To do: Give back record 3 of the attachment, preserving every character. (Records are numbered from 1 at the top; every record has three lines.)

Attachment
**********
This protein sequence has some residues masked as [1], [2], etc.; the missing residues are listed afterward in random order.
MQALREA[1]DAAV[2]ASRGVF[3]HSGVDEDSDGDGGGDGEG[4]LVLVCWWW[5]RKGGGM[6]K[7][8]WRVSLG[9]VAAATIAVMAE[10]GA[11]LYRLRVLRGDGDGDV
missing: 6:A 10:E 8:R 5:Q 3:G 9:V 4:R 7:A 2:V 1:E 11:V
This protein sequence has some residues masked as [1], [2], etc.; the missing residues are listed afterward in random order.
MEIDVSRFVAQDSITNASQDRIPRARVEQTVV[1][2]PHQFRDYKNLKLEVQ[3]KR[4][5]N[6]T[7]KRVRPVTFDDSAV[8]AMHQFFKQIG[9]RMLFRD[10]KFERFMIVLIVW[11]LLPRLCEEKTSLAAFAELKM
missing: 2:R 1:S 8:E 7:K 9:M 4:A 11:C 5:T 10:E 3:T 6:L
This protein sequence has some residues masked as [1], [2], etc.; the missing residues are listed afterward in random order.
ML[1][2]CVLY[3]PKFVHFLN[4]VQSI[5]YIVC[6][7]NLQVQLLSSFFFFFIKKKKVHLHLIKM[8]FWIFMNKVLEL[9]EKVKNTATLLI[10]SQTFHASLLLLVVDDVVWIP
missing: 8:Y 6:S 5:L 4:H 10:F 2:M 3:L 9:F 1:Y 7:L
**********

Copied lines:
This protein sequence has some residues masked as [1], [2], etc.; the missing residues are listed afterward in random order.
ML[1][2]CVLY[3]PKFVHFLN[4]VQSI[5]YIVC[6][7]NLQVQLLSSFFFFFIKKKKVHLHLIKM[8]FWIFMNKVLEL[9]EKVKNTATLLI[10]SQTFHASLLLLVVDDVVWIP
missing: 8:Y 6:S 5:L 4:H 10:F 2:M 3:L 9:F 1:Y 7:L